When Joe Biden assumes office, job #1 will be to get the coronavirus crisis under control. But job #2 will be returning the economy to full employment and basic health. It is fair to assume that, whatever stimulus is passed in the lame duck session, more will be likely be needed to complete the job in the first half of 2021.
On one level, simply spending more money will be helpful to shore up demand and keep distressed businesses and individuals afloat. As has been widely noted, there is no need to worry much about the effects of such spending on deficits and the debt, given the current state of interest rates and inflation. The bigger worry in fact would be to spend too little rather than too much.
Nevertheless, it is still desirable to target as much spending as possible on innovative programs to make the economy, when functioning normally, produce not just jobs, but good jobs. This will not happen naturally, as we can see from the recent experience of the recovery from the 2008-09 financial crisis.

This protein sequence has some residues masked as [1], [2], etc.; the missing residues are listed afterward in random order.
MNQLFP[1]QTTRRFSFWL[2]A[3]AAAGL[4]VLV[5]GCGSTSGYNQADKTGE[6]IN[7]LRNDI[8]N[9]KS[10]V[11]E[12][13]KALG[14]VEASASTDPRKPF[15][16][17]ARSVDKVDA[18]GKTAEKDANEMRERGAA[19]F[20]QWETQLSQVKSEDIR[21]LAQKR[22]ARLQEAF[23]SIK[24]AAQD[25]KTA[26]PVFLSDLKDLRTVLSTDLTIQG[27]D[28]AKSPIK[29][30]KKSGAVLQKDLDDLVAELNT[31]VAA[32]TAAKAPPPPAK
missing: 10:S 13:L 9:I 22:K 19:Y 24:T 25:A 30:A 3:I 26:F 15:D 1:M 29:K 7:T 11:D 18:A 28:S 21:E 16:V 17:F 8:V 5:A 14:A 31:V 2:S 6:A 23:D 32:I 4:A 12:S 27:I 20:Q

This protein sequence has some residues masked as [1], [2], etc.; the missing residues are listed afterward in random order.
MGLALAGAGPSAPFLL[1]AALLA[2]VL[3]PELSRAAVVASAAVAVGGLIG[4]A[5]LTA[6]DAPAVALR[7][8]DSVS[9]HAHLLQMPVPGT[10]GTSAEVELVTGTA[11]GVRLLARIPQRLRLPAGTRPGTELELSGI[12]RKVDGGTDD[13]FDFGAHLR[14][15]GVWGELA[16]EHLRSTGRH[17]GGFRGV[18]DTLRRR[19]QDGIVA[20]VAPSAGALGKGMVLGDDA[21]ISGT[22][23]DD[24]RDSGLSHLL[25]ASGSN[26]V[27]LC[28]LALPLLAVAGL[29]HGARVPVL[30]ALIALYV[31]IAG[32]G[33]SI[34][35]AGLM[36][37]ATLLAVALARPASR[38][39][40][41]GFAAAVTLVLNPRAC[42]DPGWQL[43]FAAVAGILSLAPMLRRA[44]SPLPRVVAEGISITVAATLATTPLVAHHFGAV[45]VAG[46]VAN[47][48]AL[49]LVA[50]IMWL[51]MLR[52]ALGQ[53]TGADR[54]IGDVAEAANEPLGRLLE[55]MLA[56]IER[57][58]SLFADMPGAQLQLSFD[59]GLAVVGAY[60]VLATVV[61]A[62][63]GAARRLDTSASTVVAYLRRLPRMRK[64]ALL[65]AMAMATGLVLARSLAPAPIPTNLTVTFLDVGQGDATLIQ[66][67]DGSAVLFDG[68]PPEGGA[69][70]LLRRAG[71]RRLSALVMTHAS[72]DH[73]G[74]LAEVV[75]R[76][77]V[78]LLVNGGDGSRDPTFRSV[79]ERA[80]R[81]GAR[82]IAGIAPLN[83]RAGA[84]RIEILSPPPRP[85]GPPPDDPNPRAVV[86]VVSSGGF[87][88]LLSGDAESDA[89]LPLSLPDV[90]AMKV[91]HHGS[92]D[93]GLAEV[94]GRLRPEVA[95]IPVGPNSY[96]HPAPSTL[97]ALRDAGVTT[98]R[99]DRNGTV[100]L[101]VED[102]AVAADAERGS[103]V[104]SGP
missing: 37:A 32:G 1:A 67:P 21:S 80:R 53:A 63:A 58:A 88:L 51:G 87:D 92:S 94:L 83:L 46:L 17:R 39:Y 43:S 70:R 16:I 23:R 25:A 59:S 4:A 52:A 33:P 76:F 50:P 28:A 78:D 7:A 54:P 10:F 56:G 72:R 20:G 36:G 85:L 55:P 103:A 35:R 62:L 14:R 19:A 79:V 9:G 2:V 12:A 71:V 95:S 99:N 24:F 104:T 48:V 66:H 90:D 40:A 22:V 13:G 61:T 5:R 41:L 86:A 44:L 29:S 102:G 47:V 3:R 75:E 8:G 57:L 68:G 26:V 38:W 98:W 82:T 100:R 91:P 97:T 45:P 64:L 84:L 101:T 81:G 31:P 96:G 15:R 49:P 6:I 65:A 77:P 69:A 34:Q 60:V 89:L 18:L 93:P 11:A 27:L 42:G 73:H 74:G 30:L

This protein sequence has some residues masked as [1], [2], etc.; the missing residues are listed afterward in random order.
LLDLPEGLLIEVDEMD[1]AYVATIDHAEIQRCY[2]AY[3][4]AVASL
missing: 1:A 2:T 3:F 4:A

This entails, as Dani Rodrik argues, both a greater supply of good, middle class jobs in the economy and workers with the requisite skills to fill those jobs. Rodrik believes government can play a key role with programs that coordinate worker training to the needs of employers and provide direct assistance to employers with infrastructure and business services, rather than open-ended investment subsidies. Such programs exist now and they are successful but are also very small scale. A massive boost in funding for these programs and encouragement of widespread state and local experimentation might have a very big payoff.
I think he's right. His article is well worth reading.